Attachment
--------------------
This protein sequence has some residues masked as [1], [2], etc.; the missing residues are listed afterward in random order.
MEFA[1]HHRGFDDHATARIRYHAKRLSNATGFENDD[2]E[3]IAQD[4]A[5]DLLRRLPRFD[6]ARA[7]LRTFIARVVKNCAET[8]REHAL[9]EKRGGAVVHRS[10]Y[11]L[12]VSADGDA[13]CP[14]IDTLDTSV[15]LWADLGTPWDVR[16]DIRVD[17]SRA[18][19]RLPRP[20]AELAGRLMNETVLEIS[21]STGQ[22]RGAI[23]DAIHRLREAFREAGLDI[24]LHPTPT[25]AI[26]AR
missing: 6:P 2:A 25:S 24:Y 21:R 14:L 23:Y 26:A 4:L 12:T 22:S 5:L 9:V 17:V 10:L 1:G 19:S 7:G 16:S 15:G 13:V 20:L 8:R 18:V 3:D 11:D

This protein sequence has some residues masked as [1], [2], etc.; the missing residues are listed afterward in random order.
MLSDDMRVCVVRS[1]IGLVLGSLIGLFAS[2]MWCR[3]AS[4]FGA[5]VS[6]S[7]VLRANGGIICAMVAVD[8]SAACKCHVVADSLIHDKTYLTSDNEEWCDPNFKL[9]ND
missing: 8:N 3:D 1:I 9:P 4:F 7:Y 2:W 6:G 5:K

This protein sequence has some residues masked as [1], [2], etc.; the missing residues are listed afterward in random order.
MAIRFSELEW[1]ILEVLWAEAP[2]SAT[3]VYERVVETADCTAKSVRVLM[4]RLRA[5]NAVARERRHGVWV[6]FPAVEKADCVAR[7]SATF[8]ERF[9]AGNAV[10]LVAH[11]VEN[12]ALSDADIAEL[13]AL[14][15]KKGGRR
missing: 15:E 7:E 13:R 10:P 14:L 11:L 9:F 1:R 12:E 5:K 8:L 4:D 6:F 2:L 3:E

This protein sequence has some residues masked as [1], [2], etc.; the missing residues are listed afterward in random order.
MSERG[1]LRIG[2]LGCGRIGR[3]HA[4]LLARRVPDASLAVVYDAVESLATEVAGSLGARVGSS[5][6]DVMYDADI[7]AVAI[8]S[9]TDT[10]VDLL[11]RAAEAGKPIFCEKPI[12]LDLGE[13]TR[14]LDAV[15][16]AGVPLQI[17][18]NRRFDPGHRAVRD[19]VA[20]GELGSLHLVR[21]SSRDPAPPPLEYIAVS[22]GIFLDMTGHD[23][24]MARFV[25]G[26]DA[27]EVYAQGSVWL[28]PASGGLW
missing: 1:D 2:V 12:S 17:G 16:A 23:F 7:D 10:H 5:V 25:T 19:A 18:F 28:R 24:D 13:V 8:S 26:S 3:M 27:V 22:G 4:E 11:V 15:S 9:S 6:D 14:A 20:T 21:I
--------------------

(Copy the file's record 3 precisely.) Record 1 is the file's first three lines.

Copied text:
This protein sequence has some residues masked as [1], [2], etc.; the missing residues are listed afterward in random order.
MAIRFSELEW[1]ILEVLWAEAP[2]SAT[3]VYERVVETADCTAKSVRVLM[4]RLRA[5]NAVARERRHGVWV[6]FPAVEKADCVAR[7]SATF[8]ERF[9]AGNAV[10]LVAH[11]VEN[12]ALSDADIAEL[13]AL[14][15]KKGGRR
missing: 15:E 7:E 13:R 10:P 14:L 11:L 9:F 1:R 12:E 5:K 8:L 4:D 6:F 2:L 3:E